Re: [Rmt] AD review: draft-ietf-rmt-simple-auth-for-alc-norm, part I

Vincent Roca <> Fri, 27 May 2011 11:58 UTC

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From: Vincent Roca <>
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Date: Fri, 27 May 2011 13:58:28 +0200
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To: David Harrington <>
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Subject: Re: [Rmt] AD review: draft-ietf-rmt-simple-auth-for-alc-norm, part I
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Hello David,

First of all, I need to apologize for this very late answer...

A major issue (that was completely overlooked) is the replay
protection limits with both NORM and ALC protocols: 
- in case of NORM, because NORM's seqnum is a 16-bit field which
 quickly wraps...
- in case of ALC because there's no seqnum and using the
 TOI/SBN/ESI information (i.e. what I had in mind) does not enable
  to detect replay attacks reliably.
Now the problem is that a replayed packet with a combined
digital signature/group MAC will always pass the group MAC
check, and therefore each replayed packet will require a
signature verification. That's very bad!

I can't find any effective solution: checking the TOI/SBN/ESI
first, then the group MAC, then the signature is not sufficient
since a sender may send the same encoding symbol several
times. Relying on the congestion control header fields (e.g., WEBRC
has the {channel #|pkt seq #}  fields that may be used to that
purpose) is not a universal solution.

My proposal: add a dedicated "seq" field within the EXT_AUTH
header. We can also take advantage of the reserved 12 bits to
increase this field size to 32+12=44 bits and therefore reduce
the wrapping to 0 risk. What do you think? This would be a very
clean solution to the problem.

Here is an example (with the combined scheme). Of course we
can do the same with the other schemes:

 |   HET (=1)    |      HEL      |  ASID |                       |
 +-+-+-+-+-+-+-+-+-+-+-+-+-+-+-+-+-+-+-+-+                       +
 |                  anti-replay sequence number (seq)            |
 |                                                               |
 ~                                                               ~
 |                           Signature                           |
 +                                               +-+-+-+-+-+-+-+-+
 |                                               |    Padding    |
 |                           Group MAC                           |
 ~                                                               ~

Please find below my answers to the other comments.
I've prepared an updated version of the I-D:

Thanks a lot for your careful and very useful review.



> AD review, part I, of draft-ietf-rmt-simple-auth-for-alc-norm-03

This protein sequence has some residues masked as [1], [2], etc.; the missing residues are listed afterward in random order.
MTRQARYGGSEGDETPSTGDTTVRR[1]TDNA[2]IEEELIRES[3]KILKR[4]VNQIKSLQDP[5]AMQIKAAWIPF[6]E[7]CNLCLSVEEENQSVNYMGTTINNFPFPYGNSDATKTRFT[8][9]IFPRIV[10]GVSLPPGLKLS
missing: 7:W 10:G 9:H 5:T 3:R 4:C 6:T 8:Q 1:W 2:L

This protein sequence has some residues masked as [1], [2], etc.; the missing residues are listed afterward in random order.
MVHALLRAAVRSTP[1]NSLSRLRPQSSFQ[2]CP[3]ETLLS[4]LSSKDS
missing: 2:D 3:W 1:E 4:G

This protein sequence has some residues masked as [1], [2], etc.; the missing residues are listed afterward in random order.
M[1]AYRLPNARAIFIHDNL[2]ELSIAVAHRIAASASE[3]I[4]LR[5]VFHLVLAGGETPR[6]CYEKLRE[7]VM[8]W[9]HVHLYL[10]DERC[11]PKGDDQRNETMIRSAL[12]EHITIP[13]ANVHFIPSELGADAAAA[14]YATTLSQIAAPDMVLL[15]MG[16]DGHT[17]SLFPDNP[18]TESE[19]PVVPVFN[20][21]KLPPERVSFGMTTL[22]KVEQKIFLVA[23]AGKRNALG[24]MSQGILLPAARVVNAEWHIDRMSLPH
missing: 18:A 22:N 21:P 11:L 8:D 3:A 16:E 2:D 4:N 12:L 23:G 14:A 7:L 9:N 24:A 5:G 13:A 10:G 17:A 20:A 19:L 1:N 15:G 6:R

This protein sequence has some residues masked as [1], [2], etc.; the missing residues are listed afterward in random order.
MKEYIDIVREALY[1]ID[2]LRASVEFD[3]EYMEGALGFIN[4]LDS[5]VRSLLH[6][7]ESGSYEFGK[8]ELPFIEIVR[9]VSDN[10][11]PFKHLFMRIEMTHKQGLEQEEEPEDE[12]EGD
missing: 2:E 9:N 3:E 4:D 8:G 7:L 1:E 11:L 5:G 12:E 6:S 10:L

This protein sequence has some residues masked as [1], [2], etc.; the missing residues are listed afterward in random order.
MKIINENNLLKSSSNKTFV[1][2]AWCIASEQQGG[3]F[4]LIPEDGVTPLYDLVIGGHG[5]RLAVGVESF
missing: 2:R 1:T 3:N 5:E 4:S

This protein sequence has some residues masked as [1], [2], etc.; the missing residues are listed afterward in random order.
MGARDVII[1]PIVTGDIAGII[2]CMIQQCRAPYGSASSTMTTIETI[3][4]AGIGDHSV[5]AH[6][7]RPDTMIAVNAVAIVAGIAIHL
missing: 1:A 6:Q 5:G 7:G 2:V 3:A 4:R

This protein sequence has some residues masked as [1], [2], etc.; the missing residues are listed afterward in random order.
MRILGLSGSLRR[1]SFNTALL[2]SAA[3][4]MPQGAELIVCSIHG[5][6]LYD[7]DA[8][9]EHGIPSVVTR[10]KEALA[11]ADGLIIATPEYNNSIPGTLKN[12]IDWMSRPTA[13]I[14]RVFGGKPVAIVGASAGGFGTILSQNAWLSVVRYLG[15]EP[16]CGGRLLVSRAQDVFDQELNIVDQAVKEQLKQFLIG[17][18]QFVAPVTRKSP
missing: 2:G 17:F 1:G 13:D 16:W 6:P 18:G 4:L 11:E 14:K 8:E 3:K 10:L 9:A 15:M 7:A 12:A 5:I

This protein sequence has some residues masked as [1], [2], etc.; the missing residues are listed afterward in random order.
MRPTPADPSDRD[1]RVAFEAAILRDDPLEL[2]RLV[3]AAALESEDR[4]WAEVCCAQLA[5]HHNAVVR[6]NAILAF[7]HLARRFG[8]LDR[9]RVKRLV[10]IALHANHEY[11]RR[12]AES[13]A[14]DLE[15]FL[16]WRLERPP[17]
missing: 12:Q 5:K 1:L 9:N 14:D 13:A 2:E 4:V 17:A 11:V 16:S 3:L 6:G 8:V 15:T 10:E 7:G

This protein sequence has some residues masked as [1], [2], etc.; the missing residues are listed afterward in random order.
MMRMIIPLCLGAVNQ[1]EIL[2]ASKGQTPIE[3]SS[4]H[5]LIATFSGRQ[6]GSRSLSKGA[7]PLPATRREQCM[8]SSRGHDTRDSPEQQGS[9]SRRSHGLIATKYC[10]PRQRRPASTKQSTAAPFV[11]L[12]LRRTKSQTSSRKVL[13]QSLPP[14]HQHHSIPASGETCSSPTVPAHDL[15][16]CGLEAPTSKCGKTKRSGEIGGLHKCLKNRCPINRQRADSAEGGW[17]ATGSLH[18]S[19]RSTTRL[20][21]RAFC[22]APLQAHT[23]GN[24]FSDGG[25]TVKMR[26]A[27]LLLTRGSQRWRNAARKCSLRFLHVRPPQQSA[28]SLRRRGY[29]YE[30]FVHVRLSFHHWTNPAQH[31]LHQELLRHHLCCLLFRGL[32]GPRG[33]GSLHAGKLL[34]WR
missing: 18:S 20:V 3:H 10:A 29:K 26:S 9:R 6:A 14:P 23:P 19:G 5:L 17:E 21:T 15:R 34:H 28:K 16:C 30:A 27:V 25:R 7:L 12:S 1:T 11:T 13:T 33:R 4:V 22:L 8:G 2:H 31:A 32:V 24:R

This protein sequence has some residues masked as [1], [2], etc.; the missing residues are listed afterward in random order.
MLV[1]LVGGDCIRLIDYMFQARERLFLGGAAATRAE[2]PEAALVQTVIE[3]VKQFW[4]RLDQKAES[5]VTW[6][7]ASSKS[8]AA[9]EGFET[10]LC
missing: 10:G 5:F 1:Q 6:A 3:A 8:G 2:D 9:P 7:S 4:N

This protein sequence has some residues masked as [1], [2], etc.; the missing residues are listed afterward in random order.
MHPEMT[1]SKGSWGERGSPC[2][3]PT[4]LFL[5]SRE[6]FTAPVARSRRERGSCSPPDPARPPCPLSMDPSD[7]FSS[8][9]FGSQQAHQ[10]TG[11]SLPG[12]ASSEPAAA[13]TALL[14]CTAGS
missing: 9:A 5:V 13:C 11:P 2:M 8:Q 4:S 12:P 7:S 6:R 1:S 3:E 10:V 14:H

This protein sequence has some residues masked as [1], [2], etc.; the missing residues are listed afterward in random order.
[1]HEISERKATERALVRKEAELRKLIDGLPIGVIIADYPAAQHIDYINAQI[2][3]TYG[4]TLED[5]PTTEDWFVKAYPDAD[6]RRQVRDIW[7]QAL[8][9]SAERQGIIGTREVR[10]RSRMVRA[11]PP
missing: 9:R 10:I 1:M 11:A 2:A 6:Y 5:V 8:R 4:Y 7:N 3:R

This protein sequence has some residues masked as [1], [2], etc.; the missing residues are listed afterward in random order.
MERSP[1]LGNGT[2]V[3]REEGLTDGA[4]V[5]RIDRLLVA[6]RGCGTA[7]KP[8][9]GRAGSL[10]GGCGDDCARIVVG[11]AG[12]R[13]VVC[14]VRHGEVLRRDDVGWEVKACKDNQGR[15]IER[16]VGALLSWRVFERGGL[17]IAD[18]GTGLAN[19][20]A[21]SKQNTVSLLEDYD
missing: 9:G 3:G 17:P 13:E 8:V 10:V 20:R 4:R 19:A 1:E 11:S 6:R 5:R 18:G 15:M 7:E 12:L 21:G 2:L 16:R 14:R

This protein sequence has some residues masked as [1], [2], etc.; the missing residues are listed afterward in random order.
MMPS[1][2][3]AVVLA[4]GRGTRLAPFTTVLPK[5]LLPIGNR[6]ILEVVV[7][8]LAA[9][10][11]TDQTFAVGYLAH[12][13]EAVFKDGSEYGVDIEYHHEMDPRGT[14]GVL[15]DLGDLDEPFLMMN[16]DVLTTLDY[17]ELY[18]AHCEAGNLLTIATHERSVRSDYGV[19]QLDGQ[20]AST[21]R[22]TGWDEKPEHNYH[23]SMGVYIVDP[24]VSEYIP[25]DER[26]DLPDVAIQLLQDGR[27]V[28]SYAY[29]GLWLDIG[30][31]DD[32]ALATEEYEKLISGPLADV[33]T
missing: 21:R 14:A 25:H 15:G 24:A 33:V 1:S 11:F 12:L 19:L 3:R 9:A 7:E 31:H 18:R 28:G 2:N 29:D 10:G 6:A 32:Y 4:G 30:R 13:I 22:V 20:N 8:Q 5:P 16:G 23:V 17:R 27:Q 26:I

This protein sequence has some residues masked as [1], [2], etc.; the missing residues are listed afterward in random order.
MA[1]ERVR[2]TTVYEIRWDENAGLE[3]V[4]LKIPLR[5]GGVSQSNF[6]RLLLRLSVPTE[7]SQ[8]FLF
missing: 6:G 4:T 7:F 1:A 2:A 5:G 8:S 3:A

> In the abstract:
> "Because ... well suited to low data sessions."
> "If this approach also ... medium data rate sessions."
> "Because ... not group members."
> ", and is useful ... members."
> I recommend this analysis and conclusion text be in the meat of the
> document, not in the abstract. 

Done. Indeed, it seems more appropriate to have it in the bulk of the document.

> section 1
> s/check check/check/


> "Reliability ..." does this refer to alc, or norm, or both? If both,
> it might be good to separate this from the preceding sentences. If not
> both, then the paragraph should be restructured to be clear what text
> refers to ALC and what refers to NORM.

In this sentence, reliability refers to ALC. This is now made explicit.

> I'm on the secdir and I have no idea what "true auth" means. If there
> is a true auth, is there also a "false auth"? I recommend this be
> reworded to use acceptable security terminology. You might find better
> terminology in RFC4949.

You're right, the wording is inappropriate. The goal was to distinguish
group level security (where an insider attack, within the group, cannot
be identified) from per-sender security. We have clarified both the
text and the table.

> "when seeking for higher security levels" might be better reworded.

Removed. Since we provide an explicit example just after, there's no

> the discussion of "group Message Authentication Codes" has no
> definition of what this is, and no reference, just an assertion of
> what it is well-suited to. It might be better to describe the
> solutions and give references. The analysis and conclusions might be
> better later in the document. 

I've added a reference to the section where group MAC is defined.

> I don't know what "Immediate auth" means.

Right. I've changed this by "Non delayed authentication" in the
table and have added a sentence in the bullet to explain what
this means.

> You use the same 4-bit ASID for multiple schemes and then use an
> out-of-band mechanism to associate the actual scheme to the ASID. Why
> not use distinct ASIDs to identify the Authentication Scheme? I read
> 5776, 5.1 but this doesn't explain why this OOB approach is taken.